Onto next season, then. I’m sure it’ll be here in a flash.

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TV Review: The Flash – Flash of Two Worlds (2×02)

The Flash Logo review analysis retrospective barry allen grant gustin greg berlanti andrew kreisberg cw

You defeated him because you trusted in people, because you believed in them.

Once again, we return to The Flash. It’s nice to be getting back into the swing of things again; having this show as a weekly occurrence, something to look forward to, feels very good.

We picked up from the end of the last episode, opening with Jay Garrick – the Flash of the other world – explaining his origin to the team, and introducing what’s going to be the overarching story for this season; the Multiverse. Teddy Sears has joined a fairly long (and growing!) list of excellent casting choices from the CW, bringing Jay Garrick to life with an impressive performance. I was similarly impressed by Shantel VanSanten as Patty Spivot, actually – she had a great rapport with Grant Gustin, and I’m actually quite interested to see where their relationship goes.

‘Twas also another great week for the cast we’ve come to know and love, of course. It seems worth singling out Iris in particular; whilst I never really held the same level of animosity towards Iris last year as other fans did, I think it’s fair to say she was at times under utilised, and poorly treated by the narrative. (Indeed, more scenes and deeper characterisation for Iris were amongst the things I called for prior to the beginning of the series.) It’s great to see the character being given more to do now, though, and living up to her potential; not just the love interest kept in the dark, but Barry’s closest friend, helping him when he needs it. It’s a much more effective use of the character, and I’m glad to see this change.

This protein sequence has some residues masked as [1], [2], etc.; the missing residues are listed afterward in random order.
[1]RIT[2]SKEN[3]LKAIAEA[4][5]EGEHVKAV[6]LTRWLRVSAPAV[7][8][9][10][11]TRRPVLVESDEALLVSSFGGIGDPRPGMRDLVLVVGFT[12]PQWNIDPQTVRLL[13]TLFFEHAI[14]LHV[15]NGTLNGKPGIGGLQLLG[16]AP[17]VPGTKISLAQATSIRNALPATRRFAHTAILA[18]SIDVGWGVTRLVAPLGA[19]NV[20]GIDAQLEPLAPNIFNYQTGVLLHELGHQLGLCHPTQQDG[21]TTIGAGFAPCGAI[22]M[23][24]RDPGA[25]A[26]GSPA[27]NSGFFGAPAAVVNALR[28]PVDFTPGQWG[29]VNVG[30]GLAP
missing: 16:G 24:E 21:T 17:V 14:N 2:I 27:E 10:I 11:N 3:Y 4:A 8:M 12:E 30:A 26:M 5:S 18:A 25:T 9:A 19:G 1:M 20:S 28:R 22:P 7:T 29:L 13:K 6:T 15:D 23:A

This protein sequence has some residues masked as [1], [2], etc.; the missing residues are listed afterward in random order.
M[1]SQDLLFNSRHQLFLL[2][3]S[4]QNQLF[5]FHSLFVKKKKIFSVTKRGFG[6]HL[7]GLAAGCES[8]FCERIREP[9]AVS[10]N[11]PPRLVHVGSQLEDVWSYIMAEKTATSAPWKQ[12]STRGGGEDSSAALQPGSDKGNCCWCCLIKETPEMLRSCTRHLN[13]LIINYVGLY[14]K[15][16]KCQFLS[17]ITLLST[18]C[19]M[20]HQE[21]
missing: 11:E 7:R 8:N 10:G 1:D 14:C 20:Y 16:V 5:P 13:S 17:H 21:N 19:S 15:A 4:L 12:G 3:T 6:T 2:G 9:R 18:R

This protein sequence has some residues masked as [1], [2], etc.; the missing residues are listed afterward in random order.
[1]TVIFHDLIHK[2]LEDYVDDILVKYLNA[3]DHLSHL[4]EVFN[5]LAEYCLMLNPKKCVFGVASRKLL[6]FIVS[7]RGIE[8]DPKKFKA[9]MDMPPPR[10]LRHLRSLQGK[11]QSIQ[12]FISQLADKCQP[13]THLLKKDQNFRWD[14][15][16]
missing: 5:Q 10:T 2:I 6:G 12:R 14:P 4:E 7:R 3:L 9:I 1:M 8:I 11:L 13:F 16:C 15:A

Wasn’t this such a fantastic shot, by the way? I really appreciated that. That sort of thing is the kind of reference I appreciate; I’d never advocate sticking slavishly to the comics, because that’s limiting, but it is always nice to see little things like this.

The visuals were fairly impressive throughout, I’d say; I liked the flashback (haha) sequences to Earth-2, which had a nice, distinct looking visual design – I hope that’s explored further when we inevitably return there. Similarly, I quite liked the design of Sand Demon, which I thought was rather effective.

But that does bring me onto one of my two main concerns with regards to this episode – the fact that, for the second week running, the villain was killed at the end. And, actually, in a fairly brutal fashion too – this week, Sand Demon was turned to glass and smashed into tiny pieces, and last week, they irradiated Atom Smasher until his body was riddled with cancers.

It was more than a little uncomfortable, to be honest. I hope this is picked up on at some point, within the narrative, because to leave it unaddressed would be a failing on the part of the show. The Flash has always aimed to portray more traditional heroics, with an eye towards a certain level of moral integrity; it’s concerned with questions of Doing Good and Being Good, rather than anti heroism and morally grey areas. Frankly, even Arrow, as early as it’s first season, never quite let killing the bad guys go unexamined. I’d expect The Flash to do the same.

the flash review flash of two worlds jay garrick teddy sears caitlin snow danielle panabaker
Basically about as much subtlety as a glow in the dark rhinestone studded hammer. That plays electronic dance music. Loudly.

The only other thing that bothered me, really, was the way that the relationship between Jay and Caitlin was handled. Now, it seems to me to be fairly obvious that they’re trying to set up a romance there, but it felt quite poorly handled; they seemed to sacrifice any semblance of subtlety or characterisation for a few cheap jokes about how well built Teddy Sears is. (And, frankly, the best of those jokes came from Cisco anyway!) I realise it’s a bit of a difficult situation that the show is in – obviously, they don’t want to retread the “Ronnie is gone” plot arc from last year, for fear of feeling repetitive, but it does seem like a bit of glaring omission if they do leave it out. I’m not entirely convinced there’s any need to start a relationship between Jay and Caitlin anyway, mind. Likely there are other, more interesting routes to go down.

So, in essence: Another fun episode, replete with plenty of entertaining moments, but on the whole, not quite as strong as the debut episode. Nonetheless, I’m still looking forward to the next episode (why wouldn’t I be?), and I’m particularly interested in the subplot with Iris’ mother.